Parker Solar Probe Starts First Solar Encounter

On Oct. 31, 2018, Parker Solar Probe began its first of 24 solar encounters. This period — which lasts until Nov. 11 — is the time during which the spacecraft is within 0.25 astronomical units, or 23.2 million miles, of the Sun’s center. Parker Solar Probe’s four suites of science instruments are on and collecting data throughout this phase, giving scientists their closest-yet look at this dynamic region of the Sun’s outer atmosphere.

This solar encounter encompasses the first perihelion of the mission, the point at which Parker Solar Probe is closest to the Sun. Perihelion is expected at about 10:28 p.m. EST on Nov. 5. The spacecraft will come within 15 million miles of the Sun’s surface and clock in at a top speed of 213,200 miles per hour relative to the Sun — setting new records for both closest solar approach and top heliocentric speed by a spacecraft. At perihelion, Parker Solar Probe will fly through material at about 3.6 million degrees Fahrenheit — but because material in this region is so tenuous, it doesn’t influence the temperature of the spacecraft. However, the Sun’s intense radiation heats the Sun-facing side of the spacecraft’s heat shield, called the Thermal Protection System, to about 820 F.

A plot of Parker Solar Probe's speed, position and round-trip light time on Oct. 31 at 14:00 UTC.
Parker Solar Probe’s speed, position and round-trip light time as of Oct. 31. Track Parker Solar Probe’s speed and position online.

For several days around the Nov. 5 perihelion, Parker Solar Probe will be completely out of contact with Earth because of interference from the Sun’s overwhelming radio emissions.

Parker Solar Probe employs a host of autonomous systems to keep the spacecraft safe without guidance from Earth — including automatic retraction of the solar panels to regulate their temperature, attitude control using solar limb sensors that ensures all of the instruments remain in the heat shield’s shadow, and a sophisticated guidance and control system that keeps the spacecraft pointed correctly. This autonomy is key not only during no-contact phases around the 24 planned perihelia but also throughout the mission, when the round-trip light time — the time it takes for radio signals to go back and forth between Earth and Parker Solar Probe — can be up to 31 minutes.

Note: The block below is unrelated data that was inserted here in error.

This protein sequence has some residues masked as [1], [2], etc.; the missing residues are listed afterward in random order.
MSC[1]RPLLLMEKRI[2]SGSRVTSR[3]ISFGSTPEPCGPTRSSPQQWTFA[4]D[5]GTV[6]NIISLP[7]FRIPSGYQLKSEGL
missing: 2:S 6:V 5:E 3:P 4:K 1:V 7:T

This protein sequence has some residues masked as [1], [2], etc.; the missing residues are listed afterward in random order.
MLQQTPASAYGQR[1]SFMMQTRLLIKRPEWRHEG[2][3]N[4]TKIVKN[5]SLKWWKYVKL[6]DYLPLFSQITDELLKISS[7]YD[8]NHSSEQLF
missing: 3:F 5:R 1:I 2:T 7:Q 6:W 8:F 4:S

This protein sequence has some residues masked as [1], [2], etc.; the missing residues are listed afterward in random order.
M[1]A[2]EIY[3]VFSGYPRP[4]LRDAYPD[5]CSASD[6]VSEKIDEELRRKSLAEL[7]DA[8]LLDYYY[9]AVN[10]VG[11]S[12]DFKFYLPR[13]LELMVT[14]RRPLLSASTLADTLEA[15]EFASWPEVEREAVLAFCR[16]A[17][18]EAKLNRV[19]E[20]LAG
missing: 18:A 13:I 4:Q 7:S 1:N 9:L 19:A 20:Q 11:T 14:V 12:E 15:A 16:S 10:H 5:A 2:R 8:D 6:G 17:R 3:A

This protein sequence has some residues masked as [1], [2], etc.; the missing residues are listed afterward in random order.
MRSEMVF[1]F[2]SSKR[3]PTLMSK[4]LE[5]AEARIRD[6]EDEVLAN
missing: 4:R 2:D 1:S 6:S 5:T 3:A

During the solar encounter phase, Parker Solar Probe’s four instrument suites measure the properties of material directly within the Sun’s outer atmosphere. These observations, gathered closer to the Sun than ever before, will help scientists begin to answer outstanding questions about the Sun’s fundamental physics — including how particles and solar material are accelerated out into space at such high speeds and why the Sun’s atmosphere, the corona, is so much hotter than the surface below.

Because of the spacecraft’s distance from Earth and position relative to the Sun, it will be several weeks after the end of the solar encounter before Parker Solar Probe begins transmitting this science data back to Earth.

Parker Solar Probe Becomes Fastest-Ever Spacecraft

At about 10:54 p.m. EDT, Parker Solar Probe surpassed 153,454 miles per hour — as calculated by the mission team — making it the fastest-ever human-made object relative to the Sun. This breaks the record set by the German-American Helios 2 mission in April 1976.

Illustration of Parker Solar Probe approaching the Sun.
Illustration of Parker Solar Probe approaching the Sun. Credits: NASA/Johns Hopkins APL/Steve Gribben

Parker Solar Probe will repeatedly break its own records, achieving a top speed of about 430,000 miles per hour in 2024.

Read more about Parker Solar Probe’s record-making mission.

Parker Solar Probe Looks Back at Home

On Sept. 25, 2018, Parker Solar Probe captured a view of Earth as it sped toward the first Venus gravity assist of the mission. Earth is the bright, round object visible in the right side of the image.

The view from Parker Solar Probe's WISPR instrument on Sept. 25, 2018, shows Earth, the bright sphere near the middle of the right-hand panel.